1957 Jaguar XKSS May Set Auction Record for British Cars
Billionaire spring breakers race to the Amelia Island Concours d'Elegance to bid on road-going version of Jaguar's LeMans-winning D-Type.
The Jaguar E-Type is routinely ranked among history’s most beautiful cars. But even that Jaguar can’t touch the swoopy majesty of the XKSS.
If you agree, a cool $17 million or so might net you one of just 16 original XKSS’ ever built, via a Gooding & Company auction on March 10 at Florida’s Amelia Island Concours. If someone really, really agrees, the XKSS could top the $21.8 million paid for a 1955 Jaguar D-Type in Monterey last summer, an auction record for a Jaguar or any British car.
That D-Type racer dominated the 24 Hours of LeMans with three consecutive overall wins from 1955 to 1957. Yet at the height of the D-Type’s fame, Jaguar announced a temporary hiatus from racing to concentrate on production cars. Those included the XKSS, an ultra-rare roadgoing sports car based on the D-type. Jaguar built 16 of a planned 25 XKSS’ before a fire swept through the Browns Lane plant in February, 1957 and destroyed the nine unfinished chassis.
Jaguar’s sweetheart of Amelia Island is chassis number 716. Its seven-figure value aside, the car will honor the 60th anniversary of the D-Type’s last LeMans victory. Delivered when new to Montreal, the XKSS took several wins in Canadian sports-car events between 1957 and 1961. It’s powered by a 262-hp, 3.4-liter inline six that Road and Track, in its day, credited for a 149-mph top speed.
“That was pretty hot in 1957,” Jaguar spokesman Nathan Hoyt said. “It’s a car that’s completely analog, no power steering, no power brakes, just a lap belt inside.”
The Amelia Island car changed hands several times, and has been with its current owner for 20 years. After a full restoration by UK-based Jaguar specialist Pearsons Engineers, the XKSS had its coming out party at the Pebble Beach Concours in 2010, among a reunion class of 12 of the original 16 car. Those included actor Steve McQueen’s former car, now owned by the Petersen Automotive Museum. The last XKSS to break cover at a public auction was in 2005, when chassis number 704 fetched $1.9 million at Pebble Beach, a pittance compared with today’s estimated bid of $16 to $18 million.
Nine lucky buyers will soon own a genetically perfect piece of that history, and for a mere $1.3 million, plus the cost of spare wheels and other wear items: Jaguar’s Browns Lane Heritage Workshop will soon create modern versions of those nine stillborn, unfinished XKSS’, built in its factory to original specifications and using old-school processes. The first cars will be delivered in spring or early summer, and all are spoken for. Jaguar’s latest “continuation cars” will be built with no updates from their romantic, yet more-dangerous era, including a leak-resistant neoprene fuel bladder, rather than a solid tank.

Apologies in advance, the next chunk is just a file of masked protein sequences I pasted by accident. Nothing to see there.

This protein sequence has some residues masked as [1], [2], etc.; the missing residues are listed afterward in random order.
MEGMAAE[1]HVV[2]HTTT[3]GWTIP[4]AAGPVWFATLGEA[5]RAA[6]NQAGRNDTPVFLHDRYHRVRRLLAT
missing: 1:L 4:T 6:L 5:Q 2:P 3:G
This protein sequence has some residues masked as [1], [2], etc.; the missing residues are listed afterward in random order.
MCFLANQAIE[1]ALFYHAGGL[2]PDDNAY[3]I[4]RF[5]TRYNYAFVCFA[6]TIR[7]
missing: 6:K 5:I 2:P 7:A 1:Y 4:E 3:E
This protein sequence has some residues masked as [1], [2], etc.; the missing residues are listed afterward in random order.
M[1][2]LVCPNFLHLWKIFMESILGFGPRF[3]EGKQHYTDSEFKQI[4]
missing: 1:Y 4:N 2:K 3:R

“It’s essentially just a bag of fuel behind the driver,” Hoyt says.
For that reason and others, Hoyt said the reborn XKSS' aren’t technically road legal in the United States, where most of the nine cars are headed.
“Even though we’re building 1957 VIN numbers, they’re considered new cars, so it’s like trying to certify a ’57 Chevy to today’s emissions and crash standards,” Hoyt says.
Two years ago, I was fortunate enough to tour the Browns Lane workshop and drive Jaguar’s first continuation car on track: A gloriously reborn, handbuilt Lighweight E-Type, one of the six “missing” racers whose serial numbers were handwritten in a leather-bound ledger in 1963 but never built. Only eleven cars survive, now joined by a half-dozen more that you’d be hard pressed to tell from the originals.
As with the new XKSS models, Jaguar insists that these factory-built continuation cars, with their original yet unfulfilled VIN numbers, are no mere copies, but deserve to be counted as the real thing – including to qualify for the world’s top vintage races from Monterey to Goodwood, England. Kev Riches, the bespectacled Brit who started as an intern at Jaguar in 1974 and now heads the Heritage Department, argues that a replica is a copy of someone else’s design: “We have copied nothing from anyone else. Hence, not a replica.”
Our two hay pennies? Call these time-capsule Brits whatever you like, as long as you call them beautiful.
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